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  • Provenance

    Eleven Rivington, New York
    Sorry We're Closed, Brussels

  • Exhibited

    Brussels, Sorry We're Closed, Jacob Kassay, June - August, 2010

  • Catalogue Essay

    Jacob Kassay’s training in photography evokes the inspiration for his alchemical creative process in Untitled, 2010. The many stages of Kassay’s technique echo the development of a negative into an actualized photo: he first covers the canvas in a white acrylic base, then, akin to the soaking stage of a glossy photograph, he employs the technique of electroplating. This process crystallizes the acrylic elements in the painting, rendering the canvas with a mirror-like surface. Yet for all its industrious transformations, the surface is not without its fragilities; any edges of canvas left untouched by the white acrylic leave subtly burned areas, standing in direct contrast to the surrounding areas of dazzling silver.

    Though his surface is opaque, Kassay’s metallic finish plays delightfully with incoming light, delivering us beautiful yet imperfect impressions of color and movement. Here we witness a performative aspect to the work, as the coloring and appearance of the work alter with the viewer’s position. In addition, the Minimalist aspect of the painting’s chromatic scheme gives this stirringly introspective and haunting piece a unique hybrid status in terms of its relationship to art history. Though it hearkens back to Andy Warhol’s Oxidation series, Gerhard Richter’s Photo Paintings, and Rudolf Stingel’s metallic surfaces, Untitled, 2010 is in a class of its own: ephemeral and permanent, distortive and reflective.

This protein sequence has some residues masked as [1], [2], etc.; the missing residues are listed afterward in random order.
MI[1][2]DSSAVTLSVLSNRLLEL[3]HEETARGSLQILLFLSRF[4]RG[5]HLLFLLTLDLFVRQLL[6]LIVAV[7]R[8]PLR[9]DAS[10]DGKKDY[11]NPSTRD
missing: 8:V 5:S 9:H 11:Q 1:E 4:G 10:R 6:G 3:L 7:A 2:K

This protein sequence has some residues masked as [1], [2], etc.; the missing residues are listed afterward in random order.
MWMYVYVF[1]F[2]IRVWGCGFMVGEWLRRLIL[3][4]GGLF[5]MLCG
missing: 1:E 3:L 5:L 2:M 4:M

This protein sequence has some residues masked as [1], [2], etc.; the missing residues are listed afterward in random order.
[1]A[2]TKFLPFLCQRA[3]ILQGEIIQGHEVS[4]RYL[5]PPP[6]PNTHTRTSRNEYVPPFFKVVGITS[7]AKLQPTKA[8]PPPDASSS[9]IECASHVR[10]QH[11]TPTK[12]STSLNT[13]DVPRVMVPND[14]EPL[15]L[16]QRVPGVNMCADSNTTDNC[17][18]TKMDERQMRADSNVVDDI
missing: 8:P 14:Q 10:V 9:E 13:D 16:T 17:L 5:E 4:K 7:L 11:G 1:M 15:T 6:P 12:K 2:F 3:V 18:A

acrylic and silver deposit on canvas
48 x 36 in. (121.9 x 91.4 cm)
Signed and dated “Kassay 10” on the overlap and on the reverse.

$80,000 - 120,000 

Sold for $206,500

Contemporary Art Part I

7 November 2011
New York